Certainly, there was already a wealth of data available for machine learning simply due to the enormous volume of writing, images and other materials on the internet. Now, by adding copyright-protected works into the pool of data that AI systems can freely access, these systems can remain more up-to-date with new work and refine their algorithms and outputs to an even greater degree.

The UK hopes to become a hotbed of innovation for AI and is working on further legal frameworks to support the development of this technology. As it stands, it is hard to predict what the impact of this legal change will be, but much speculation has centred on the ability of generative AI tools to exactly replicate the work done by other creators. If an AI system was fed the entire bibliography of a prolific writer, could it then replicate their style exactly and produce work indistinguishable from theirs? Would this constitute an infringement of their copyright?

Because of the difficulty of enforcing copyright law on the internet, we have already reached a stage where AI systems are accessing, parsing and integrating copyright-protected works. Recently, artists have begun to express concerns about their names being used as prompts for ChatGPT, Dall-E and other generative AI tools, which can then reproduce pieces of content based directly on the unique features of a particular artist’s style.

As such, this is one area that businesses should continue to carefully monitor. Certainly, laws surrounding AI and other emerging technologies will be subject to ongoing changes as our understanding of their functions and possibilities develops.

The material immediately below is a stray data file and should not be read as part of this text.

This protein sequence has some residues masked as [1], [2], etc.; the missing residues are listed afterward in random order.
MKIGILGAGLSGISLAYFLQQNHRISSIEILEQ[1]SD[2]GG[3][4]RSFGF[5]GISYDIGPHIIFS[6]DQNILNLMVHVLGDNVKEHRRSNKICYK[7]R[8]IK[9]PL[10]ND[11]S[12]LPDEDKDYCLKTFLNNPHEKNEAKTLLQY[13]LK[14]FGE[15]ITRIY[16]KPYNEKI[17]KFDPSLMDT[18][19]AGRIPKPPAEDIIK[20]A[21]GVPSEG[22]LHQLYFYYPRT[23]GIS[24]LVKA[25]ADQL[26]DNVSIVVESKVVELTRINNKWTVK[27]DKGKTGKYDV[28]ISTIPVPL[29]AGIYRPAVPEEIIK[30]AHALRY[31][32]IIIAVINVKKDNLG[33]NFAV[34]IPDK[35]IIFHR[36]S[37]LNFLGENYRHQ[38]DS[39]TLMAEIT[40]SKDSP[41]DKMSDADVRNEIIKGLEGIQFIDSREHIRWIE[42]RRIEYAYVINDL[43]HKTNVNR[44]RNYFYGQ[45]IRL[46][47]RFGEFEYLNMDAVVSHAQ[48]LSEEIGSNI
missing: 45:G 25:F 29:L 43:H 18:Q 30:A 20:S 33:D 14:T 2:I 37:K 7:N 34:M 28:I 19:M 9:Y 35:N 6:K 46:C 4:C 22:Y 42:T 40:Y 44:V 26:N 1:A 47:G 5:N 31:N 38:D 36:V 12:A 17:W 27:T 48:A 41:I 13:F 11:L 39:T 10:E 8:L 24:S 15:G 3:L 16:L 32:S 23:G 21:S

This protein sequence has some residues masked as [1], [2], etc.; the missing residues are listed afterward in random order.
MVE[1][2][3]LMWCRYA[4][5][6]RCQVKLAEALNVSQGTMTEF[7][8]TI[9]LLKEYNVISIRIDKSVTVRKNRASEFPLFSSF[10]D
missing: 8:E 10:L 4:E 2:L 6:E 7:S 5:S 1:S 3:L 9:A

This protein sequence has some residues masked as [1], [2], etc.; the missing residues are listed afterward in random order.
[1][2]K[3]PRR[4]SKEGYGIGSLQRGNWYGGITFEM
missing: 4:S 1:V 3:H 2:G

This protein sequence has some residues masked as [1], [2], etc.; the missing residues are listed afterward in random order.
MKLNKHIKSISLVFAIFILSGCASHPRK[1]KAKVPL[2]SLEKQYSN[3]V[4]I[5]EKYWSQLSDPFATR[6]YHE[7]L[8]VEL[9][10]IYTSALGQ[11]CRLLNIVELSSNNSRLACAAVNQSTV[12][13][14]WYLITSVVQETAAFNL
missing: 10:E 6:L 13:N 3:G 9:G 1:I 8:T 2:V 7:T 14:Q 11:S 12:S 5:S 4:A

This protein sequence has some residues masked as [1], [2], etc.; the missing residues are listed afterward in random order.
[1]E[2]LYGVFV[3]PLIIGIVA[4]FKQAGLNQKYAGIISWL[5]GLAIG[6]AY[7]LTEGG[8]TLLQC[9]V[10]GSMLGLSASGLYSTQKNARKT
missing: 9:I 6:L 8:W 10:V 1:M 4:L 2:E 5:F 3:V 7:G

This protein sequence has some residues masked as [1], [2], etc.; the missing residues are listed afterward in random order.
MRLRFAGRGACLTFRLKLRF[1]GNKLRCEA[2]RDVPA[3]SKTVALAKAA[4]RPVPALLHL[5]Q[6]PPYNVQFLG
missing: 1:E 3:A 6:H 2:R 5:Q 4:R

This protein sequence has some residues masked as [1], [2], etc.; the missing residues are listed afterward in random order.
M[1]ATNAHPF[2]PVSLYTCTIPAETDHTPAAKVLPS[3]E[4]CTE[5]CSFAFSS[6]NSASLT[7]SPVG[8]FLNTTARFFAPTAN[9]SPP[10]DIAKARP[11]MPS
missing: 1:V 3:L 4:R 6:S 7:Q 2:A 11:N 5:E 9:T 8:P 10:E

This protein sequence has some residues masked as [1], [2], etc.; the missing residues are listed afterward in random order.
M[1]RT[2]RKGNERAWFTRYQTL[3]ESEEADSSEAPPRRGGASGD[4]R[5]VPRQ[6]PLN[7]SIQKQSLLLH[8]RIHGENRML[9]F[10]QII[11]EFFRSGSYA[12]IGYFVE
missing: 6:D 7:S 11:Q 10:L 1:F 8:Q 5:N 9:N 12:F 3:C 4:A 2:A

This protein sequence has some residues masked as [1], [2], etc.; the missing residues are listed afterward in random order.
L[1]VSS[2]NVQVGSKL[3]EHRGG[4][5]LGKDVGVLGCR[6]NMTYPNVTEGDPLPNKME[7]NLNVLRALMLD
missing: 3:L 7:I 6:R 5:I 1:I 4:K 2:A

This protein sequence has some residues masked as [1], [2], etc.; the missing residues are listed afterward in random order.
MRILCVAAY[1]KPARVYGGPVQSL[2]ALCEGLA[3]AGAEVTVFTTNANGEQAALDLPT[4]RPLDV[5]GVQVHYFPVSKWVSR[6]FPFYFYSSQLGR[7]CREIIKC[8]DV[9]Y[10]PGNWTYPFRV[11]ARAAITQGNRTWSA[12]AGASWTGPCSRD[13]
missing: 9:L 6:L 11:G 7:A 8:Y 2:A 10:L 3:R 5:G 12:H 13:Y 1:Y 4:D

What other changes are expected?

As of yet, the UK has largely incorporated EU rules into its own legislation, and there is generally a strong overlap. The government has not indicated that IP is a key priority in terms of revising legislation, but with the innovation taking place in the AI space, it seems inevitable that further changes will be needed. However, this is not the only motivation that might cause UK IP laws to change.

European intellectual property laws are among the most stringent in the world, and have come under fire from the US Intellectual Property Office (USIPO) - in particular, for being too strict with regard to geographical indications. Given the UK’s strong business relationship with the US - and its increased dependence on the US, having split from its biggest trading partner - this might now become an area for negotiation and revision. It is impossible to confidently say how IP laws will change, but the possibilities give rise to uncertainty.

For businesses, the best way to manage and protect IP is to work with a dedicated intellectual property solicitor. At JMW, our intellectual property team takes whatever steps are necessary to stay up-to-date with the law. This can ensure businesses enjoy the utmost protection for their IP and benefit from the full force of the law in securing and defending their assets.